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Gordon Brown Dumped Britain’s Gold to Save Goldman Sachs & JP Morgan
The Telegraph’s Thomas Pascoe has released a riveting account of why Gordon Brown dumped 400 tonnes of Britain’s gold (which has been dubbed Brown’s Bottom) intentionally at the lowest price possible.
Pascoe’s sources have informed him that one globally significant US bank was short 2 tonnes of gold at the time of the 400 tonne gold dump.
Goldman Sachs reportedly approached Treasury Head of Commodities Gavyn Davies to explain its dire predicament, and the immediate global financial consequences should The Vampire Squid default on its gold delivery obligations.
Pascoe alleges that Gordon Brown used various mechanisms (telegraphing the sale, using an auction rather than the London fix, etc) to intentionally sell Britain’s gold reserves at the lowest possible price to save the necks of Goldman Sachs’ massive gold shorts (which likely included JP Morgan which was even more massively short gold at the time).
When Brown decided to dispose of almost 400 tonnes of gold between 1999 and 2002, he did two distinctly odd things…
It seemed almost as if the Treasury was trying to achieve the lowest price possible for the public’s gold. It was.
One decision stands out as downright bizarre, however: the sale of the majority of Britain’s gold reserves for prices between $256 and $296 an ounce, only to watch it soar so far as $1,615 per ounce today.
When Brown decided to dispose of almost 400 tonnes of gold between 1999 and 2002, he did two distinctly odd things.
First, he broke with convention and announced the sale well in advance, giving the market notice that it was shortly to be flooded and forcing down the spot price. This was apparently done in the interests of “open government”, but had the effect of sending the spot price of gold to a 20-year low, as implied by basic supply and demand theory.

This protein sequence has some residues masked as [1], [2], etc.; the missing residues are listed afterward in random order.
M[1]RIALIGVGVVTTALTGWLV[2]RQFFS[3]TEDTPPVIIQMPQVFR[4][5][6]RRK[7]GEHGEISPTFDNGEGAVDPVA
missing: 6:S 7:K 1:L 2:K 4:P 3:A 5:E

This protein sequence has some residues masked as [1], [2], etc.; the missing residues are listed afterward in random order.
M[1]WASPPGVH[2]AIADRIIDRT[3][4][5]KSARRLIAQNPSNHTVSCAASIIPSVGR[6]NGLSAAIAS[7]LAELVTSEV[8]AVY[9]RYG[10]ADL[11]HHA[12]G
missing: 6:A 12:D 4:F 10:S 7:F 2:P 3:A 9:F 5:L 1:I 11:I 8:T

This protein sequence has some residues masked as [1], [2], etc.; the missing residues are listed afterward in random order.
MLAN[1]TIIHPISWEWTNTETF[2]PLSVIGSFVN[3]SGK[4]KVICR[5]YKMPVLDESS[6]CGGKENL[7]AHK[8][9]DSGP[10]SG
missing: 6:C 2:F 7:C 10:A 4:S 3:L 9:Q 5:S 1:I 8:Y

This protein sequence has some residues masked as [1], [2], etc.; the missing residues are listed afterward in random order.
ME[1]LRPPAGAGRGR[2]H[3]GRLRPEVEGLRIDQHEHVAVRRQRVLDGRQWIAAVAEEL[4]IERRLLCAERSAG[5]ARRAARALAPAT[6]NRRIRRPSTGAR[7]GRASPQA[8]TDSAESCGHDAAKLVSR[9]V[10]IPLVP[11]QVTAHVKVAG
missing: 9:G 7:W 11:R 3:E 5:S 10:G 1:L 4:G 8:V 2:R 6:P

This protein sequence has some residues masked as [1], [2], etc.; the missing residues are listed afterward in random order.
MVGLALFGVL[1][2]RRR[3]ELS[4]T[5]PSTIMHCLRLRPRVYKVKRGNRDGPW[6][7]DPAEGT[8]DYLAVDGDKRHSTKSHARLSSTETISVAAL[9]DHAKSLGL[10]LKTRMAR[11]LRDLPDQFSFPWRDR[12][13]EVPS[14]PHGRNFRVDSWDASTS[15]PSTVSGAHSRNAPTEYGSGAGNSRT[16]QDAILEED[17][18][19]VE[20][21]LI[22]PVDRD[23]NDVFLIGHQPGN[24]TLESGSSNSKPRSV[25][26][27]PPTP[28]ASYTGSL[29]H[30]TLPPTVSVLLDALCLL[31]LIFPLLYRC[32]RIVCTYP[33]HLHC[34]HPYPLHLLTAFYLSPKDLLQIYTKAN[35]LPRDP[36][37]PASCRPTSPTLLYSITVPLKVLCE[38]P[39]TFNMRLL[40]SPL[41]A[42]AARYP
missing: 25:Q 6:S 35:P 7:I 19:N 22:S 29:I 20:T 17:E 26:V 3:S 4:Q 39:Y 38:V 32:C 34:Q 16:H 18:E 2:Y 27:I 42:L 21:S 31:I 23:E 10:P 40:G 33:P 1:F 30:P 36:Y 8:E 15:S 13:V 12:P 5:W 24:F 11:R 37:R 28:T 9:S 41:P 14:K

Second, the Treasury elected to sell its gold via auction. Again, this broke with the standard model. The price of gold was usually determined at a morning and afternoon “fix” between representatives of big banks whose network of smaller bank clients and private orders allowed them to determine the exact price at which demand met with supply.
The auction system again frequently achieved a lower price than the equivalent fix price. The first auction saw an auction price of $10c less per ounce than was achieved at the morning fix. It also acted to depress the price of the afternoon fix which fell by nearly $4.
It seemed almost as if the Treasury was trying to achieve the lowest price possible for the public’s gold. It was. …
This plan worked brilliantly when gold fell and the other asset – for the bank at the heart of this case, yen-backed securities – rose. When the prices moved the other way, the banks were in trouble.
This is what had happened on an enormous scale by early 1999. One globally significant US bank in particular is understood to have been heavily short on two tonnes of gold, enough to call into question its solvency if redemption occurred at the prevailing price.
Goldman Sachs, which is not understood to have been significantly short on gold itself, is rumoured to have approached the Treasury to explain the situation through its then head of commodities Gavyn Davies, later chairman of the BBC and married to Sue Nye who ran Brown’s private office.
Faced with the prospect of a global collapse in the banking system, the Chancellor took the decision to bail out the banks by dumping Britain’s gold, forcing the price down and allowing the banks to buy back gold at a profit, thus meeting their borrowing obligations. Read more: